Embrace the Change
“Plus ça change, plus c’est la même chose”
Jean-Baptiste Alphonse Karr
Time waits for no man.
How I wish I could refute that.
But here I sit, about to finish
my seventh decade, knowing
there are things I will never see,
people and places I will never know.
I look to you, my children, with pride,
and I call to you with hope
for a bright future and a reminder
to live each moment as if it were your last.
No two are the same, and nothing is routine.
You will have losses you will overcome.
In those times, feel my embrace.
You will have accomplishments
I will never know, but know
that my pride for you will never end.
That is the one thing that will never change.
This poem is my response to Day 7 at napowrimo.net, where Maureen asks us to write a poem that argues against, or somehow questions, a proverb or saying. “Plus ça change, plus c’est la même chose” loosely translates to “The more things change, the more they stay the same.” It’s from Les Guêpes, a satirical monthly journal printed in the 1840s by Jean-Baptiste Alphonse Karr.
Image source: geralt at pixabay.com
blue laced with white foam
in wild rushing waterfalls
gulls wheel overhead
This haiku is my response to Colleen’s #TankaTuesday
Weekly Challenge No. 268, #Tastetherainbow-Color Poetry.
Off prompt, but shared with Day 6 at napowrimo.net
Photo: Niagara Falls (click for larger view in new tab)
waves like flames
in the setting sun
This haiku is my response to Colleen’s #TankaTuesday Weekly
Poetry Challenge No. 266, #ThemePrompt: Fire and Water.
Photos: sunset on the Niagara River (Black-crowned Night Heron & Great Blue Heron)
I have known Margaret Fabrizio, both virtually and in the real world, for fourteen years, and in that brief period of her life I have come to admire and respect her for her many accomplishments, as well as for her determination to take all (and more) of what life has to offer.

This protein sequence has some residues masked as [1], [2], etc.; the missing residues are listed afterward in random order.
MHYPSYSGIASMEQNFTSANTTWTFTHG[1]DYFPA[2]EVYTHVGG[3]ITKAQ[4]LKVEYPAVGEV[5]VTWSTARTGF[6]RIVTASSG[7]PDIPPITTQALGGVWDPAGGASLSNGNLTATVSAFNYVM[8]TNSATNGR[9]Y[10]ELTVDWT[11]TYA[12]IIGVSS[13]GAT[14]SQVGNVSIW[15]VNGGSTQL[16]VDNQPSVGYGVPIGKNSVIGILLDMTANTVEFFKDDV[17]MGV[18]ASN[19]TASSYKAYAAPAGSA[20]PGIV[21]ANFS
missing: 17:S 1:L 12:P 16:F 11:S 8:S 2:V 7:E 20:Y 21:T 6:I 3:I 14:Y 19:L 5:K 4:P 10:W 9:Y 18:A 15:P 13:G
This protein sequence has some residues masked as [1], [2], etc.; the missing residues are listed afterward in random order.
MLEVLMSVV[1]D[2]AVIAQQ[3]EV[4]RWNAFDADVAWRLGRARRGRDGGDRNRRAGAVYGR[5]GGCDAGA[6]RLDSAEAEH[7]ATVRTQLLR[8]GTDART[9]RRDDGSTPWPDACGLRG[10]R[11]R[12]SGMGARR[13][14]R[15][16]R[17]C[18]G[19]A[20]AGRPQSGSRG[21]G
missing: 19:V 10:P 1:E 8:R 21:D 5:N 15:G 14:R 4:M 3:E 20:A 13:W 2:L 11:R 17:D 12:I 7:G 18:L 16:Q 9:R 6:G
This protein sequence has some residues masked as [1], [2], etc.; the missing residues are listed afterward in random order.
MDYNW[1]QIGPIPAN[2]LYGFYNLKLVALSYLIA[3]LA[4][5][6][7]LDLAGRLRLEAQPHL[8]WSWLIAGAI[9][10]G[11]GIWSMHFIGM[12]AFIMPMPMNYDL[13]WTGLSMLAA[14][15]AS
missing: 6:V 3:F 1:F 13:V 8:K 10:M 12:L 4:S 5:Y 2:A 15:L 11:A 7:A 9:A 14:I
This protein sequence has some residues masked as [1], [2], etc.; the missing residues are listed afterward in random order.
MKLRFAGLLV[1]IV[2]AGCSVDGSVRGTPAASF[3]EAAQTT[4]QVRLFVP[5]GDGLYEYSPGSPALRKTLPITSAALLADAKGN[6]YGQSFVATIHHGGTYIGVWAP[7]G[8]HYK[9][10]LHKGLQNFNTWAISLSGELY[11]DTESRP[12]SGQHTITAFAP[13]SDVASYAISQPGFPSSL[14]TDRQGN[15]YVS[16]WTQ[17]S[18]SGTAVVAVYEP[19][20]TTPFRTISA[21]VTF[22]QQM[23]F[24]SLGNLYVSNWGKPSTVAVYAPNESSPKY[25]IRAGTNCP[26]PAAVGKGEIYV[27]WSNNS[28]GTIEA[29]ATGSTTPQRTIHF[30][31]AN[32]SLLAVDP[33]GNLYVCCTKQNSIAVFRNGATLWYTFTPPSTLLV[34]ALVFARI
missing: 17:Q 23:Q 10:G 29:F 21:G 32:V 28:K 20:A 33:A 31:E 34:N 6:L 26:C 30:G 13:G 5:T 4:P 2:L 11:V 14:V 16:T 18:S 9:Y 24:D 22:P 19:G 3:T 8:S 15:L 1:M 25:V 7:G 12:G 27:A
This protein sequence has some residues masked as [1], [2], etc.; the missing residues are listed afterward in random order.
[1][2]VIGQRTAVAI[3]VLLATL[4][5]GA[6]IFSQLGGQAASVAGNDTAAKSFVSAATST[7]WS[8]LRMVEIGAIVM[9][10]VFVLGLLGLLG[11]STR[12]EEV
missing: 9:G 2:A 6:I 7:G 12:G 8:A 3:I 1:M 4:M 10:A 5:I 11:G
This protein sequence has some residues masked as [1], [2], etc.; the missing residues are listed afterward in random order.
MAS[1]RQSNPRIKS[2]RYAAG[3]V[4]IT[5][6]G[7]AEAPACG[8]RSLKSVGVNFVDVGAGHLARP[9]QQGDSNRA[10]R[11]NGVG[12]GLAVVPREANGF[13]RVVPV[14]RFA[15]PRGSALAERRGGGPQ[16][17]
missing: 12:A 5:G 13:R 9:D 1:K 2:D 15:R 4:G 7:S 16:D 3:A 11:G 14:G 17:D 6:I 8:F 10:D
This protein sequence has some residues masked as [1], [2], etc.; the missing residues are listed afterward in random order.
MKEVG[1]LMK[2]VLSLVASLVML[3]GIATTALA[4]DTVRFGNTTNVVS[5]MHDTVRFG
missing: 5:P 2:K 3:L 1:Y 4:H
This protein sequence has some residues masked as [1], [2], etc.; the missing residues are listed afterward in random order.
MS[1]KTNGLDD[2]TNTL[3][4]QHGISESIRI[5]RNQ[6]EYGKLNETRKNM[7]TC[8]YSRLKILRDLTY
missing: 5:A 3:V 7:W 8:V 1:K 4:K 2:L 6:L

Margaret is a classically trained musician, with skill as a concert harpsichordist, who went on to become accomplished in many aspects of art, including quilting. Upon learning of kawandi, quilts of a unique style crafted by Siddis who are descendants of African slaves in India, eleven years ago, Margaret traveled to India to learn their technique. With her experience in various media, she brings her own unique style to kawandi, and in her nineties she has gained recognition for the quality of her work. This short haiku series is my gift to a dear friend on her birthday.
Hanakatoba is the Japanese form of the language of flowers (floriography), in which the meanings of particular flowers are meant to convey emotion and communicate directly to the recipient or viewer without needing the use of words. I’m a poet. I’ve put it into words.
Hanakatoba for Margaret
as magnolia blooms
countless works of art take form
music to the ears
many colored walls
with dedication to craft
red tulip opens
crown of a chrysanthemum
sunflower bows down
as the years go by
friendship across many miles
meadow of bluebells
Flowers key to this series, and their meanings (per Wikipedia):
magunoria magnolia success
chūrippu red tulip fame
kigkiku chrysanthemum imperial
himawari sunflower respect, radiance
burūberu bluebell grateful
Image source: Wikimedia Commons
Langage des Fleurs (Language of Flowers), by Alphonse Mucha
one downy feather
This senryū is my response to
RonovanWrites Weekly Haiku Prompt Challenge #400,
where the prompt words are feather and whisper.
Image source: MorgueFile
as leaves change
cooler winds prevail
as leaves float downstream
when river freezes
among bare branches
with first buds
kingfisher’s steep dive
warm breeze blows
across muddy banks
I have been chosen to name the theme for this week at WordCraft: Prose & Poetry.
The cycle in this haiku sequence is my own response to
Colleen’s #TankaTuesday Weekly Poetry Challenge
No. 262: #ThemePrompt: Transitions.
Shared with Open Link #311: March Live Edition
river at sunset
tendrils woven through the soul
If you want to try magnetic poetry, you can do it online, here.
You can read more of my magnetic poetry here.
Background photo: Niagara Falls, Ontario skyline,
looking across the Niagara River from Buckhorn Island State Park
(click image for larger view in new tab)
clear moon on cold night
traveler without shelter
shadows walk on snow
This haiku is my response to Colleen’s #Tanka Tuesday
Weekly Poetry Challenge No. 256: Haiku.
embraces blue sky
This haiga/haiku is my response to Colleen’s #TankaTuesday
#Poetry Challenge No. 248 #PhotoPrompt, using the photo
provided by sangeetha, Tilini – The Himalaya, 2021.